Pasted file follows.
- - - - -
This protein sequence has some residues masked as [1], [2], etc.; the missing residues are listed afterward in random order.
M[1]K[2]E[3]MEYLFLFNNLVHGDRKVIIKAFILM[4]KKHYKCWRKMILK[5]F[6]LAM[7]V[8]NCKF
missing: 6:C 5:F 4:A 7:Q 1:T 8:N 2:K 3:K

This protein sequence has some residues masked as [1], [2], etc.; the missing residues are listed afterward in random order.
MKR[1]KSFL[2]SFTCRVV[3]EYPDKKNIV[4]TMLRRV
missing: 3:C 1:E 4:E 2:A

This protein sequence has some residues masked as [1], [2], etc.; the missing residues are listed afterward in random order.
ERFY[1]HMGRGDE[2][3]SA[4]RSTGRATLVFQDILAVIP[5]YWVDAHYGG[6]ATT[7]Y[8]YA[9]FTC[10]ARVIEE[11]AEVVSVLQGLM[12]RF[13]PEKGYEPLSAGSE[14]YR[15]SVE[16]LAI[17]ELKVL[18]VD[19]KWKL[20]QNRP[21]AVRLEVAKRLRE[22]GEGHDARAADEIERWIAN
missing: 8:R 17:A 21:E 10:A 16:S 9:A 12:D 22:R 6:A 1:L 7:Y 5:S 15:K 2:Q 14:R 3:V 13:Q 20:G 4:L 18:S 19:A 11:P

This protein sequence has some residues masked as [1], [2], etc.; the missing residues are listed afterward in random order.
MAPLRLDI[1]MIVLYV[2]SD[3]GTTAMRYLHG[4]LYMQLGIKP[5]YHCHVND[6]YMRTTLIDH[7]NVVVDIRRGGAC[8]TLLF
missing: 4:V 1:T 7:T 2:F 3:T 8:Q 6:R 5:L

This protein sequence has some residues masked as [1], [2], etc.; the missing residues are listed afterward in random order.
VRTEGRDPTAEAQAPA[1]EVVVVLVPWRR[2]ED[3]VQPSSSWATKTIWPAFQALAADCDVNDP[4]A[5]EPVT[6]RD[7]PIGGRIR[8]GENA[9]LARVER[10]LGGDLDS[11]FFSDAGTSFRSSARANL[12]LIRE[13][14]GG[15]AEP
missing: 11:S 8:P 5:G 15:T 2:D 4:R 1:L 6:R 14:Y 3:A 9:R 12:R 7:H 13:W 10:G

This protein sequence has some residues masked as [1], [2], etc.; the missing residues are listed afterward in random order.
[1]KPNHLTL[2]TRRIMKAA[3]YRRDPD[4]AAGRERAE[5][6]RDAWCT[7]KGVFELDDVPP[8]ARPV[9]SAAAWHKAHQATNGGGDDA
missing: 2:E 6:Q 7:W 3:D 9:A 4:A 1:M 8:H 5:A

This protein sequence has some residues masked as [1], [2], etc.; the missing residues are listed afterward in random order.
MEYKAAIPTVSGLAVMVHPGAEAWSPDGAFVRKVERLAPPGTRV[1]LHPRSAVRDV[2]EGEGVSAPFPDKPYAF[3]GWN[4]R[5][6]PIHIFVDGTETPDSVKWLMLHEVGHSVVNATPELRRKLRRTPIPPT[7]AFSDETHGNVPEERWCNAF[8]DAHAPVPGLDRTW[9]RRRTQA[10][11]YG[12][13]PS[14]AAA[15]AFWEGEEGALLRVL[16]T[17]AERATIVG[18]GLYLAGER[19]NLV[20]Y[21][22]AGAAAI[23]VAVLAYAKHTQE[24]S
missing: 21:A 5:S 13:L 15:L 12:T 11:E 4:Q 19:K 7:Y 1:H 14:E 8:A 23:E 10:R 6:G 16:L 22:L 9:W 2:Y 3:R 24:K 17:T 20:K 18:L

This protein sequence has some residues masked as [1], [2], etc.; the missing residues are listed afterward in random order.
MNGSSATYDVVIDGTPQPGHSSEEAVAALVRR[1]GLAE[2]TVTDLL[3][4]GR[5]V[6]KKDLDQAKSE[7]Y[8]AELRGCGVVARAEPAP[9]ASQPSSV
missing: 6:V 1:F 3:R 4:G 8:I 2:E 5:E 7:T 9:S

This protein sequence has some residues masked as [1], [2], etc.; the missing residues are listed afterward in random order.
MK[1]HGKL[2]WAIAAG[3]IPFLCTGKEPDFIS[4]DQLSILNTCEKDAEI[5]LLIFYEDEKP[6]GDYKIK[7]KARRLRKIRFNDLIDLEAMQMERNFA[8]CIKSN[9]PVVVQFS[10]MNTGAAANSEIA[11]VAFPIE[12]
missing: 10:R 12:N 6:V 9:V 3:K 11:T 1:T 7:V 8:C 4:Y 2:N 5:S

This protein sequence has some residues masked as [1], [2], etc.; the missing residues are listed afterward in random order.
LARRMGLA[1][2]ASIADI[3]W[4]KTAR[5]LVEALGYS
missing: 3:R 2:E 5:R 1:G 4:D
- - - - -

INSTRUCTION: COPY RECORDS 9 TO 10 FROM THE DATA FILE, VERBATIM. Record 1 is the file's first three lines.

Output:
This protein sequence has some residues masked as [1], [2], etc.; the missing residues are listed afterward in random order.
MK[1]HGKL[2]WAIAAG[3]IPFLCTGKEPDFIS[4]DQLSILNTCEKDAEI[5]LLIFYEDEKP[6]GDYKIK[7]KARRLRKIRFNDLIDLEAMQMERNFA[8]CIKSN[9]PVVVQFS[10]MNTGAAANSEIA[11]VAFPIE[12]
missing: 10:R 12:N 6:V 9:V 3:K 11:T 1:T 7:V 8:C 4:Y 2:N 5:S

This protein sequence has some residues masked as [1], [2], etc.; the missing residues are listed afterward in random order.
LARRMGLA[1][2]ASIADI[3]W[4]KTAR[5]LVEALGYS
missing: 3:R 2:E 5:R 1:G 4:D